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Biotechs Pooh-Pooh Brute Force to Woo Investors with Rational Drug Discovery


Technology-driven biotech companies looking to court the financial community at this year’s BIO-CEO Investor conference in New York were singing a slightly modified tune from that of previous years. While the recent trend at such meetings has been to de-emphasize genomics-driven approaches — especially those that rely on platform-related business models — speakers at this year’s conference distanced themselves from high-throughput technology altogethe: from genomics and proteomics to combinatorial chemistry, high-throughput screening, and even high-performance computing.

The new mantra, apparently, is an approach that foregoes brute force and serendipity in favor of predictive methods that rely on hypothesis-driven experiments. Compugen chairman Martin Gerstel said that the probability of success with high-throughput tools is as slim as buying a lottery ticket, and that the propagation of such methods across the industry is comparable to “buying even more tickets to more lotteries.”

Compugen, along with several other companies presenting at the conference, touted a “rational” approach that places the goal of a better understanding of biological systems over brute-force data-gathering methods. This approach, while smaller in scale than the industrial biology-style methodology of the genomic era, still presents an opportunity for computational tools — even if high-powered number-crunching machines are left out of the picture. Michael French, senior vice president of Entelos, pointed out that although systems-scale computational methods are complex, they still don’t need the IT power required for sequencing the human genome. “The new methodology is in the software,” he said. In response to a question as to why drug discovery companies don’t partner with large IT firms for biological modeling, French said that the methods that Entelos and others use “don’t require a Cray to crunch a number.” Because the approach relies on solving “lots of smaller problems quickly,” distributed systems based on commodity hardware work just fine, he said.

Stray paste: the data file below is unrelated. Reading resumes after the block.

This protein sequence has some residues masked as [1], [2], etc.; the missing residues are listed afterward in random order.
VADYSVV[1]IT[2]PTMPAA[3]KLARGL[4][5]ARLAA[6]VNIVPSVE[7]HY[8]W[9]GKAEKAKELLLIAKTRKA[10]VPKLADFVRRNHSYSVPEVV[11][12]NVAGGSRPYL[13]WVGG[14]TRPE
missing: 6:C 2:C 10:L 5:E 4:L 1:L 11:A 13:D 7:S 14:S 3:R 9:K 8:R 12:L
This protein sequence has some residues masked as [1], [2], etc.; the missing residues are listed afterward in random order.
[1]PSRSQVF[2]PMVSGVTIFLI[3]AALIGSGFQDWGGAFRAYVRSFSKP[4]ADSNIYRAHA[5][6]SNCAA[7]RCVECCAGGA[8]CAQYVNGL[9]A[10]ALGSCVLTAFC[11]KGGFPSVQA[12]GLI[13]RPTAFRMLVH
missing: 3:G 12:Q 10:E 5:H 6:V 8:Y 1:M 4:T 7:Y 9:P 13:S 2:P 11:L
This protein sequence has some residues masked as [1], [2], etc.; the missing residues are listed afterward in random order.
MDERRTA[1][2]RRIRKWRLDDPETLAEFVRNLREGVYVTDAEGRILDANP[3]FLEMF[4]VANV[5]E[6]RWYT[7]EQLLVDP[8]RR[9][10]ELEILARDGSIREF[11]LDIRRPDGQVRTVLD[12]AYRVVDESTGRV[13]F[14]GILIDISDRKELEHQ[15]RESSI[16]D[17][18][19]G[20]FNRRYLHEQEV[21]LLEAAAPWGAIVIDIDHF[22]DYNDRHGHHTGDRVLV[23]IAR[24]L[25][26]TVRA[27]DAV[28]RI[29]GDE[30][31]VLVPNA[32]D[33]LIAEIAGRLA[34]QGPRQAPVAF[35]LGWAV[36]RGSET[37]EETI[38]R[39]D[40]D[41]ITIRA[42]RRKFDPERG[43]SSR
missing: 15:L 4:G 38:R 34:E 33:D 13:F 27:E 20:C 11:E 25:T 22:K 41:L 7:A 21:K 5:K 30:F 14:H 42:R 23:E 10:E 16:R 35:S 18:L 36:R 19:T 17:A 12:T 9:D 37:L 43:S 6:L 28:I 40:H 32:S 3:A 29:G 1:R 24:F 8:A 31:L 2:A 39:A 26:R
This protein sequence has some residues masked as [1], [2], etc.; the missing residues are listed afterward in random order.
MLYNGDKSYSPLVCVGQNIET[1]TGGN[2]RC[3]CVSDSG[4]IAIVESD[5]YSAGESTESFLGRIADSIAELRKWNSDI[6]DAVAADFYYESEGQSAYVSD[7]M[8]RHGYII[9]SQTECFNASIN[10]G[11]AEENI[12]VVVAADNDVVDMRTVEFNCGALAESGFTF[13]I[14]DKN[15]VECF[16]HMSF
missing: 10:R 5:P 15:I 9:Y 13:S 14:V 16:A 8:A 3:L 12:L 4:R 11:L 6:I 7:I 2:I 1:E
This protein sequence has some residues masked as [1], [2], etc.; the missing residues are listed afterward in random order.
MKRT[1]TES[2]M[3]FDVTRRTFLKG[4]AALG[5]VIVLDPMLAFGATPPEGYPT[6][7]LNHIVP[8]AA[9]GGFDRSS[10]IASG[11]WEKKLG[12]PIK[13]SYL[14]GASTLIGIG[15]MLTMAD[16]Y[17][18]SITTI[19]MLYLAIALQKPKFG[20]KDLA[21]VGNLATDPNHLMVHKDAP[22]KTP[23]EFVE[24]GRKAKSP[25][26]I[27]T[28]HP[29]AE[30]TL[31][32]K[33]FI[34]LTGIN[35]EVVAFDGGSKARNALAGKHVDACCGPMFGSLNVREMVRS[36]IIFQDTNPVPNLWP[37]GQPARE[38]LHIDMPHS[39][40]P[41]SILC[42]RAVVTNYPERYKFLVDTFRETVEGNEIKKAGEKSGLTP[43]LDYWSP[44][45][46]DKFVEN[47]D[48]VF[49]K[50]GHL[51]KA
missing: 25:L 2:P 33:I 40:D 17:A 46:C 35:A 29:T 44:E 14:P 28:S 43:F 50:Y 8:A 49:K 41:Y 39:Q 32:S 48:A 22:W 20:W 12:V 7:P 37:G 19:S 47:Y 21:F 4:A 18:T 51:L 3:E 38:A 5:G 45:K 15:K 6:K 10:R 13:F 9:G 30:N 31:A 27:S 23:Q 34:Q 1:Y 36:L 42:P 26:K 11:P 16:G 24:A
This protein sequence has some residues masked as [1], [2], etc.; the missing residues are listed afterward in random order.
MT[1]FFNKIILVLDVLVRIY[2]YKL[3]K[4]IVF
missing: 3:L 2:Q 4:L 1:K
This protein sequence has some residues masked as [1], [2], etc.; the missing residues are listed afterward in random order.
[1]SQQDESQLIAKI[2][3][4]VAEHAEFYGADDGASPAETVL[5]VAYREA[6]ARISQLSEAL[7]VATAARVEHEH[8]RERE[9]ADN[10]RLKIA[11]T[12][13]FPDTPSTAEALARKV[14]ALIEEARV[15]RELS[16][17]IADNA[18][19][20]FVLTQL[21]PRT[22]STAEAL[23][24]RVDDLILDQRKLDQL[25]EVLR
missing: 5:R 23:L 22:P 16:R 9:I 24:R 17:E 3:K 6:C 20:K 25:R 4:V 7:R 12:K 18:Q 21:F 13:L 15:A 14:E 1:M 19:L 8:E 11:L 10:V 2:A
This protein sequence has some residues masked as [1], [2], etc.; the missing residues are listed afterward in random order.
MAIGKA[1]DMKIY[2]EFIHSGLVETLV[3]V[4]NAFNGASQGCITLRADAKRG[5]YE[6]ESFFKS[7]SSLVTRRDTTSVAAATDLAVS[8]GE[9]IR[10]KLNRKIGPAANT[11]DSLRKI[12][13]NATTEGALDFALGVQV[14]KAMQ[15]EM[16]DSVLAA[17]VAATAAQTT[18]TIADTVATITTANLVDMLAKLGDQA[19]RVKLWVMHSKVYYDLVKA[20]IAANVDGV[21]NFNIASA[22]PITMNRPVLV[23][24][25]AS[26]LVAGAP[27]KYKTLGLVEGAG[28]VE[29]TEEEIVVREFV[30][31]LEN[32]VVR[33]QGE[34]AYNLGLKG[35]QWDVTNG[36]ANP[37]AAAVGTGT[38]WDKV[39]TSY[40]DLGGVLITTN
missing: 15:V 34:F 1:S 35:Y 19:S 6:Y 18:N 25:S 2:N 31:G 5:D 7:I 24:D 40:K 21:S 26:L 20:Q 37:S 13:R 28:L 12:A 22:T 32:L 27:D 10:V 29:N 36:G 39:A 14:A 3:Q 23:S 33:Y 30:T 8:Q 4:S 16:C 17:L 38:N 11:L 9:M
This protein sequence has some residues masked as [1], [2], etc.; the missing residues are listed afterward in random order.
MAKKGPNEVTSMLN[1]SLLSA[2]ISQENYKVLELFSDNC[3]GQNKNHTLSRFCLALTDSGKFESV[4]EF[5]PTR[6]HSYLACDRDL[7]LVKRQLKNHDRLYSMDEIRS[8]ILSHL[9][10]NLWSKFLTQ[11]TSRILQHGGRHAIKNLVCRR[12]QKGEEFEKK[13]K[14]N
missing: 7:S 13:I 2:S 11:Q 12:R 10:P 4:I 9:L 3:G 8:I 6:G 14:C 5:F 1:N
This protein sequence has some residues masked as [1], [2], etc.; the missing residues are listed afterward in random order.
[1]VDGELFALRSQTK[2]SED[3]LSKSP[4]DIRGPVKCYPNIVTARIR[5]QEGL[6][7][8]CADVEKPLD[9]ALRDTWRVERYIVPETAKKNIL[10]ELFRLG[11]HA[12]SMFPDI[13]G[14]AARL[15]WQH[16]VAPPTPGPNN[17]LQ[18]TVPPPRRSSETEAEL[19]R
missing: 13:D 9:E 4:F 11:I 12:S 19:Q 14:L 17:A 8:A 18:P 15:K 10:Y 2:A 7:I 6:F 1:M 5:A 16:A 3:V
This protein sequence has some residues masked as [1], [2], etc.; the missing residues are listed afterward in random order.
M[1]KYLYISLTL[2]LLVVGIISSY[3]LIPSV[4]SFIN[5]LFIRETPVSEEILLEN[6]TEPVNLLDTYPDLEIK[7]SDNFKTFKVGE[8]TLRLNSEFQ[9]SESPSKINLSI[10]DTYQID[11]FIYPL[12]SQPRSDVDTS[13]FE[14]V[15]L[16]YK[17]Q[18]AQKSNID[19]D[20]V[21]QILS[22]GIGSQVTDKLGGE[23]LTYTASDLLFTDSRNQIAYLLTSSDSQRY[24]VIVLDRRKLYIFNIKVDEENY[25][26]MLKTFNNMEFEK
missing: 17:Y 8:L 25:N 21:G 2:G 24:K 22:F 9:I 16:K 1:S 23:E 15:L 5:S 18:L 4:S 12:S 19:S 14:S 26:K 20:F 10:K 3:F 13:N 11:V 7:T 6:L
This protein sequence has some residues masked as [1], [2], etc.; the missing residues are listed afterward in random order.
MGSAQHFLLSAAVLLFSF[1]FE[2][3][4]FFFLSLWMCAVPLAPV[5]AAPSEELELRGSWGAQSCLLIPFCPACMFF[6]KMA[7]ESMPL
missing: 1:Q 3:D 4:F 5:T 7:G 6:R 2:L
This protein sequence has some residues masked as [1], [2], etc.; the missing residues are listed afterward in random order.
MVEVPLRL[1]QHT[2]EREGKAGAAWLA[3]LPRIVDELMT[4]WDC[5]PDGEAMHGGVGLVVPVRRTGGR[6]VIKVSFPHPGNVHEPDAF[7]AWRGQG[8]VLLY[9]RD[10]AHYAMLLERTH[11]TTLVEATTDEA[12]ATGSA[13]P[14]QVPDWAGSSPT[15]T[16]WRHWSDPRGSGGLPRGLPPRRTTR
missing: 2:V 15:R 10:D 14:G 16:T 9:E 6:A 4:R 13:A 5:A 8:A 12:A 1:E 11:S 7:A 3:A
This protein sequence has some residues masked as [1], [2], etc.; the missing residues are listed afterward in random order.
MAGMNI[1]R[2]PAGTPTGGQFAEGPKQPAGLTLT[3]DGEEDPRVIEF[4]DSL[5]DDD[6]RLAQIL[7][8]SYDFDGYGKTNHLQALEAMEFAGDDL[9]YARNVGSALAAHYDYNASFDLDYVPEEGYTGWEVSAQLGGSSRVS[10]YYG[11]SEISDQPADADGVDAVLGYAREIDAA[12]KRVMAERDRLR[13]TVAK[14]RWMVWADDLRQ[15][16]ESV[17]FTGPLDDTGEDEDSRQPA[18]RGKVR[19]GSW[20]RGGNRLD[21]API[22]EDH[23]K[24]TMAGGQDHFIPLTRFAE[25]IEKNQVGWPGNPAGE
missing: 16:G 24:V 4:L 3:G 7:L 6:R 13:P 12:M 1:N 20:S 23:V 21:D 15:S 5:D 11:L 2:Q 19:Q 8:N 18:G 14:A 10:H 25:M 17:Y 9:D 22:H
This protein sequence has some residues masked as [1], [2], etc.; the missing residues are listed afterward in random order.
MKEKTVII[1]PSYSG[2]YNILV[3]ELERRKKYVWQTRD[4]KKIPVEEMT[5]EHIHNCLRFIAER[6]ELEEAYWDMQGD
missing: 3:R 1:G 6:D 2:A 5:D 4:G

Other companies, such as Array Biopharma, Curagen, and Cyclacel, said they are relying on simulation and predictive modeling to place the vast amounts of data gathered through high-throughput approaches into the proper biological context. Kevin Koch, president and CSO of Array Biopharma, said that companies who invested heavily in genomics or combinatorial chemistry with little payoff in terms of new drug candidates “forgot something critical” in the process. The key issue in biopharma over the next decade, he said, will be “to interpret and make good decisions” based on the wealth of data that is already available.

— BT


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